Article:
Staff and players arriving in Canada ahead of training camps prior to the league’s 56-game season that started in January were subject to the same seven-day quarantine with additional testing.

But once the schedule got underway, players were back having to wait two weeks after crossing the border.

One example came when the Winnipeg Jets acquired centre Pierre-Luc Dubois from the Columbus Blue Jackets for forwards Patrik Laine and Jack Roslovic on Jan. 23. Dubois didn’t debut with his new team until Feb. 11.

The NHL completed the 2019-20 season inside tightly controlled bubbles in Edmonton and Toronto, but the truncated pandemic campaign includes teams travelling between cities.

The league was forced to create a Canadian-based North Division because of the border restrictions. Players and staff are only allowed at airports, the team hotel and arena while on the road this season, while similar rules apply when at home.

The Montreal Canadiens had four of their games postponed this week after two players were added to the NHL’s COVID-19 protocol list. General manager Marc Bergevin said Thursday one member of the team had a confirmed case of a variant.

The Canadiens acquired veteran centre Eric Staal from the Buffalo Sabres for two draft picks Friday. The 36-year-old would have had to quarantine two weeks under the previous rules, but will now only have to wait seven days.

Get local stories you won't find anywhere else right to your inbox.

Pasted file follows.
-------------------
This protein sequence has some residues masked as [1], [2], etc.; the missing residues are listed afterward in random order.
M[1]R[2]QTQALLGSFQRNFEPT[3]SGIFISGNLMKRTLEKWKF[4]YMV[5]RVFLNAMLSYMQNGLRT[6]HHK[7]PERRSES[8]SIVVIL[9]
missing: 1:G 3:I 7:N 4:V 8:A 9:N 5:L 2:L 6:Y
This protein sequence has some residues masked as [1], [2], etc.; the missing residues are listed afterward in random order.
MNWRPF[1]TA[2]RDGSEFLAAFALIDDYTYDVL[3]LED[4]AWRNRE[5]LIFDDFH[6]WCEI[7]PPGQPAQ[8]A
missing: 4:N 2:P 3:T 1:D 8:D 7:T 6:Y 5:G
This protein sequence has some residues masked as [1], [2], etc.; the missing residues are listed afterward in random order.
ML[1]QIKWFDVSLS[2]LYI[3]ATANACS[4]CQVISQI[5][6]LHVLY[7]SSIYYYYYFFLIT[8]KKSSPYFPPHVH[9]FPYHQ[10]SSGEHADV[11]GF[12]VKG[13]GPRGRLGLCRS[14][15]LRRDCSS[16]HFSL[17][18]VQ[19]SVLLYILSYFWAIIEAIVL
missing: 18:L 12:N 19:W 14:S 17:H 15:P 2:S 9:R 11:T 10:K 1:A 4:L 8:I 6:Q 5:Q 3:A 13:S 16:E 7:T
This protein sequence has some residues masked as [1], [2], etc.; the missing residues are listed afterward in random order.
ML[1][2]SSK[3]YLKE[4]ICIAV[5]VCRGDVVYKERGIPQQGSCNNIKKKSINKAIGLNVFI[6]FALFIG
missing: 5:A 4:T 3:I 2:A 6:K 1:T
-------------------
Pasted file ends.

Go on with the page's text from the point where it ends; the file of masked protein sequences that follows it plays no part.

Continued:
Sign up here

Just Posted

web
Mission mayoral candidate – Earl Babich

Candidates answer three questions about issues impacting Mission

Facebook photo.
Southbound crash on Abbotsford-Mission Bridge

Crash involves dump truck and at least one other vehicle, emergency crews on scene

CTTV footage released by the Abbotsford Police Department.
Abbotsford Police looking to identify gas station bandit

Man commits 2 robberies in 2 days, makes off with cash and cigarettes

web
Fire breaks out inside Mission Walmart

Customers, staff evacuated as firefighters investigate

Japanese Canadian citizens being transferred into waiting trucks outside Hope Station House. NNMCC L2021-2-1-004. Photographs courtesy of the Nikkei National Museum and Cultural Centre
Fight continues for historic Hope Station House

Ombudsman report and stop work order come alongside district’s move to remove heritage status

A woman wears a protective face covering to help prevent the spread of COVID-19 as she walks past the emergency entrance of Vancouver General Hospital in Vancouver, B.C., Friday, April 9, 2021. COVID-19 cases have been on a steady increase in the province of British Columbia over the past week. THE CANADIAN PRESS/Jonathan Hayward